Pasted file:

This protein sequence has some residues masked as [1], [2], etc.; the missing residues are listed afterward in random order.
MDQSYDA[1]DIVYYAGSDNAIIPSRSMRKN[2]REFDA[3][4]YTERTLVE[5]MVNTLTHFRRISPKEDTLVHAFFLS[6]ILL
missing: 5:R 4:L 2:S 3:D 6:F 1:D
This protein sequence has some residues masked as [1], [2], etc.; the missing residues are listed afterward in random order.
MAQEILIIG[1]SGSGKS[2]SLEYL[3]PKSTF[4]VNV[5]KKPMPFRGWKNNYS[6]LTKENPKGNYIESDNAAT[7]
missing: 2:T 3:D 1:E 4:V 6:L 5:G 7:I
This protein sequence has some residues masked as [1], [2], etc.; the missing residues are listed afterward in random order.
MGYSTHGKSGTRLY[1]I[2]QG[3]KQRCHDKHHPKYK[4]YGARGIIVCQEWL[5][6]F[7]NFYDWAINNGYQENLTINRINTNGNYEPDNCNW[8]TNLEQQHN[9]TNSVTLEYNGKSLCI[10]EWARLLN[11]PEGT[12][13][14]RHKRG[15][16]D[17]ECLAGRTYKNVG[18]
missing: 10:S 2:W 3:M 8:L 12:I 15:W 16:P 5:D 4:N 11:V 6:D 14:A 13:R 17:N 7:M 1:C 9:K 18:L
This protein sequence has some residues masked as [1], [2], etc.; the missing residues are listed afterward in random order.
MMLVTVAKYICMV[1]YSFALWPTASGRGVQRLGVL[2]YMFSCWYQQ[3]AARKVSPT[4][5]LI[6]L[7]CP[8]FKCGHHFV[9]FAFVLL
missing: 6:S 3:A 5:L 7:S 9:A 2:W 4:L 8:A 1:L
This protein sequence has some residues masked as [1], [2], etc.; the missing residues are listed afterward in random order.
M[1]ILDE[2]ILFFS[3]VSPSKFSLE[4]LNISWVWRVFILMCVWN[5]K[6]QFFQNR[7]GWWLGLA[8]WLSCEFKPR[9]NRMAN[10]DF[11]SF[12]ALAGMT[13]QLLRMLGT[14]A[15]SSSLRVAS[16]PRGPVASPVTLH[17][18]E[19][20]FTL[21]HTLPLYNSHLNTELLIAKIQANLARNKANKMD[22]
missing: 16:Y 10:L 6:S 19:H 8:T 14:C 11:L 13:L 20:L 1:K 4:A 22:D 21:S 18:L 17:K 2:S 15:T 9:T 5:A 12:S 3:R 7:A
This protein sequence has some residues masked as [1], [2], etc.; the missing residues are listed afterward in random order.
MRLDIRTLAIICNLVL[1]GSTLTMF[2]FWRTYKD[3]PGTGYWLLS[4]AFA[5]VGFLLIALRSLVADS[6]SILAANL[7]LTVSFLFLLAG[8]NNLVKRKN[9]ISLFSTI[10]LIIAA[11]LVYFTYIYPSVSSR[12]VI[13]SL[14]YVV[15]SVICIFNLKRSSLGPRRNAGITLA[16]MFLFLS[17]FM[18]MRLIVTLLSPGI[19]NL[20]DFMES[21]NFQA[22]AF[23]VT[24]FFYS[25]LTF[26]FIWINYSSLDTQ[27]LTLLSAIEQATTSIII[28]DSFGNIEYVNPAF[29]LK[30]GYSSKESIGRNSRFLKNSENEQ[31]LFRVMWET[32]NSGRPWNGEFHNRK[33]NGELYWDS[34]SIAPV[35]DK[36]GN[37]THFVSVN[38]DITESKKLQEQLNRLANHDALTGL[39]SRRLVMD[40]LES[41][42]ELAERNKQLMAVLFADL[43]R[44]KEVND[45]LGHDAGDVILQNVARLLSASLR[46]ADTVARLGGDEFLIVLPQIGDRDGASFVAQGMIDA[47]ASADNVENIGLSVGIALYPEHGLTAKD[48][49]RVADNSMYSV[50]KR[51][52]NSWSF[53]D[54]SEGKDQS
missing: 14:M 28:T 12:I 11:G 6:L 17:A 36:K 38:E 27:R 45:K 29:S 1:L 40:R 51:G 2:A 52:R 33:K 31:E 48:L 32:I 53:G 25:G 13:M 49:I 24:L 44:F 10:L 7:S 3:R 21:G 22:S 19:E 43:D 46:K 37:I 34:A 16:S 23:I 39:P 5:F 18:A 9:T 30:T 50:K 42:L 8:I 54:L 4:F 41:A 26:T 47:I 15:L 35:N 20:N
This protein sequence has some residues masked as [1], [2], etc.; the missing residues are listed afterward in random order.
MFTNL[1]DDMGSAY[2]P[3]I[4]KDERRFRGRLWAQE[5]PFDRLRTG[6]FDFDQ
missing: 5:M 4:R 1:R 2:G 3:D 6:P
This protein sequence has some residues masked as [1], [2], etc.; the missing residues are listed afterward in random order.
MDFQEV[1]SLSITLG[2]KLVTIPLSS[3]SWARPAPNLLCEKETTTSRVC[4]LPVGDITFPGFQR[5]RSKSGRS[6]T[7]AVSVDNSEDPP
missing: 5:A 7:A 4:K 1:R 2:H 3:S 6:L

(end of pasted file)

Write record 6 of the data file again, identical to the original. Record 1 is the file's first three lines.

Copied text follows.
This protein sequence has some residues masked as [1], [2], etc.; the missing residues are listed afterward in random order.
MRLDIRTLAIICNLVL[1]GSTLTMF[2]FWRTYKD[3]PGTGYWLLS[4]AFA[5]VGFLLIALRSLVADS[6]SILAANL[7]LTVSFLFLLAG[8]NNLVKRKN[9]ISLFSTI[10]LIIAA[11]LVYFTYIYPSVSSR[12]VI[13]SL[14]YVV[15]SVICIFNLKRSSLGPRRNAGITLA[16]MFLFLS[17]FM[18]MRLIVTLLSPGI[19]NL[20]DFMES[21]NFQA[22]AF[23]VT[24]FFYS[25]LTF[26]FIWINYSSLDTQ[27]LTLLSAIEQATTSIII[28]DSFGNIEYVNPAF[29]LK[30]GYSSKESIGRNSRFLKNSENEQ[31]LFRVMWET[32]NSGRPWNGEFHNRK[33]NGELYWDS[34]SIAPV[35]DK[36]GN[37]THFVSVN[38]DITESKKLQEQLNRLANHDALTGL[39]SRRLVMD[40]LES[41][42]ELAERNKQLMAVLFADL[43]R[44]KEVND[45]LGHDAGDVILQNVARLLSASLR[46]ADTVARLGGDEFLIVLPQIGDRDGASFVAQGMIDA[47]ASADNVENIGLSVGIALYPEHGLTAKD[48][49]RVADNSMYSV[50]KR[51][52]NSWSF[53]D[54]SEGKDQS
missing: 14:M 28:T 12:I 11:G 6:L 17:A 36:K 38:E 27:R 45:K 29:S 1:L 40:R 51:G 2:A 52:R 33:K 31:E 48:L 32:I 53:G 25:G 13:M 49:I 24:L 44:F 10:L 7:S 3:R 21:G 22:S 19:E 43:D 46:K 37:I 34:A 16:S 23:I 39:P 5:F 18:A 9:T 30:T 50:K 42:L 8:I 54:L 4:F 41:A 26:T 47:I 15:L 35:N 20:N